Let's get personal

By Jon Young

31st July 2015

Creating a bespoke visitor experience (and telling them about it). Our thoughts on TrendsWatch 2015.

Earlier this month, Elizabeth Merritt from the Center for the Future of Museums published TrendsWatch 2015, the fourth edition of a series of fascinating reports that discuss societal trends and how these apply to cultural institutions. Last year’s report discussed, amongst other thing, the emergence of the sharing economy and multisensory experiences. This year’s edition reflects on ‘the rise of ethical’, personalisation, the landscape of risk, wearable technology and the slow movement.

In the chapter ‘It’s Personal: one size does not fit all’, Trendswatch discusses the growing personalisation of our purchases, content and experiences. Whether custom-made headphones, Amazon recommendations, 3D printers or health plans, our interactions are becoming increasingly tailored to our needs. Personalisation, the report states, is driven by technological and cultural changes. Faceless technology creates a need for personal attention and also provides the means for individuality. One-to-one art coaching and bespoke museum tours demonstrate how the phenomenon is extending to cultural venues. Tailoring to the individual often relies on collecting masses of data, which may be a barrier to attractions on a budget. The Dallas Museum of Art initiative of offering ‘free membership’ to visitors in exchange for personal information is a creative and cheaper way of achieving this. But for those for whom even membership is a challenging undertaking, there are other options.

At BDRC we regularly conduct bespoke attitudinal audience segmentations for visitor attractions. The segmentations allow venues to split their audiences into distinct groups, to enable them to shape their marketing, retail and experiences. Although segmentations do not personalise to the individual, they do define groups of people by what is most important to them. So in this sense, organisations have already started the personalising process.

However, the trend towards personalisation is as much about the consumer knowing they are receiving a personal experience as it is about the experience itself. Segmentations are great at providing the latter, but visitors are rarely (if ever) aware that they are receiving this special treatment. A logical response to the personalisation trend is for venues to communicate to visitors they are receiving an experience tailored to their needs. Venues with attitudinal segmentations can ask visitors ‘golden questions’ and recommend experiences that best fit with that audience’s preferences. Venues without segmentations may want to try the Arts Council’s on their website. If asking golden questions is too onerous then a simple ‘main motivation’ question (as we use in our ALVA Benchmarking study) could be used. A ‘tick-box’ visitor would be pointed to your must-see collections, ‘Social Mindset’ visitors to your café or outdoor spaces. ‘Topic Interest’ could be directed to specific collections that reflect their preferred subject. Alternatively, you may want to segment by life-stage, visitor origin or previous visits.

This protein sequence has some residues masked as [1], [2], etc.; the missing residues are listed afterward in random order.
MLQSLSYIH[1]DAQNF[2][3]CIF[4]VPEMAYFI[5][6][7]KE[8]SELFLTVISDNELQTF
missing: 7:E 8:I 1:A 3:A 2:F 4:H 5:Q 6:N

How you segment on-site will obviously depend on resources and your type of venue. Our research demonstrates the importance of knowledgeable staff in driving positive experiences, so we recommend you use them where possible. Staff bring experiences to life and provide layers of information that visitors won’t find on placards or on the internet. I recently visited the British Library’s Magna Carta exhibition and was fortunate to speak to the head curator before entry. His tips on the four must-see artefacts added to my understanding of the exhibition, boosted my enjoyment and, of course, made me feel a bit special. Last year, I had a similar experience at the Tower Of London after the Yeoman Warder tour and speaking to a member of staff in the Crown Jewels exhibition.

The elephant in the room of course, is that many venues and visitors dislike the concept of forcing an experience or a stereotype. Art, for example, is all about self-discovery and personal interpretation, so segmentations can be viewed as restrictive. Clearly, individual venues will need to shape the level of individual attention to their audience. But the reality is that society is moving in this direction and for many, a personalised approach is required or even expected. Personalised doesn’t need to constrict or to be seen as negative. It is a positive thing – it is about suggesting, helping, explaining and connecting. Above all, it’s about providing a much better experience.

Our opinions